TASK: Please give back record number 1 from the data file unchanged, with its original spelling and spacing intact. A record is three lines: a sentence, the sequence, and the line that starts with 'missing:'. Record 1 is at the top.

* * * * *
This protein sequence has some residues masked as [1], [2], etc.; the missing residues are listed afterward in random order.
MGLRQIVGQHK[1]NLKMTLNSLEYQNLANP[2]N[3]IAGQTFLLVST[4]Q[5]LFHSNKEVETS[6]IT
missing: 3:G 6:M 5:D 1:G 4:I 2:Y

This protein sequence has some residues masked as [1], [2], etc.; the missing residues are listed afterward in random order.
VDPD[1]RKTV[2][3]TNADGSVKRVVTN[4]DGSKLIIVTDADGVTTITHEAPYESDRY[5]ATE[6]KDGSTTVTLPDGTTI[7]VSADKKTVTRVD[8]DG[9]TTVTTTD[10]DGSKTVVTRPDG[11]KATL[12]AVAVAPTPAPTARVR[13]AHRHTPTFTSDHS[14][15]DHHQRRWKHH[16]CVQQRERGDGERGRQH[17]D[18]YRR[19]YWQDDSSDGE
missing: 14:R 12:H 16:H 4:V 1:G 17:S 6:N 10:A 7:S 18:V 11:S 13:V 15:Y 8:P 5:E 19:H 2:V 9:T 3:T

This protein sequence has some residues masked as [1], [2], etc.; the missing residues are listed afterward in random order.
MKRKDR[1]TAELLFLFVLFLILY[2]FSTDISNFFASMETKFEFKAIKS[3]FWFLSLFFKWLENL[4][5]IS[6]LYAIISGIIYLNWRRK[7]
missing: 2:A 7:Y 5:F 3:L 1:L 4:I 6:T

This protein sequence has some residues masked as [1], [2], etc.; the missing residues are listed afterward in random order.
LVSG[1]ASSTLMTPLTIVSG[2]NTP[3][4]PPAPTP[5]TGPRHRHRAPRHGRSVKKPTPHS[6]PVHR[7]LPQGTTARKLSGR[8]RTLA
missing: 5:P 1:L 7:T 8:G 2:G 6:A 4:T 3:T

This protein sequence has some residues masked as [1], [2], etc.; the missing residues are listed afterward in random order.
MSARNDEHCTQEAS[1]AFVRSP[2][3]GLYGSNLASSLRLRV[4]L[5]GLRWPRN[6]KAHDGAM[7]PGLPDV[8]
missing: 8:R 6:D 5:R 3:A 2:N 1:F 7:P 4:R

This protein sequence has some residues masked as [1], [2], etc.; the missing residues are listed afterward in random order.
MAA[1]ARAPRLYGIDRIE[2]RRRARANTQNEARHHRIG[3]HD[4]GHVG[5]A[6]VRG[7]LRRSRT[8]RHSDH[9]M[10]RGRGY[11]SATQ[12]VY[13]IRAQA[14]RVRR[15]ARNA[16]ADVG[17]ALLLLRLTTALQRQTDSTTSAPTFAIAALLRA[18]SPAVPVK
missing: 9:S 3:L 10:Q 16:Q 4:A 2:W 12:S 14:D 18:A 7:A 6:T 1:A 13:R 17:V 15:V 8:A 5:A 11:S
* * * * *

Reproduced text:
This protein sequence has some residues masked as [1], [2], etc.; the missing residues are listed afterward in random order.
MGLRQIVGQHK[1]NLKMTLNSLEYQNLANP[2]N[3]IAGQTFLLVST[4]Q[5]LFHSNKEVETS[6]IT
missing: 3:G 6:M 5:D 1:G 4:I 2:Y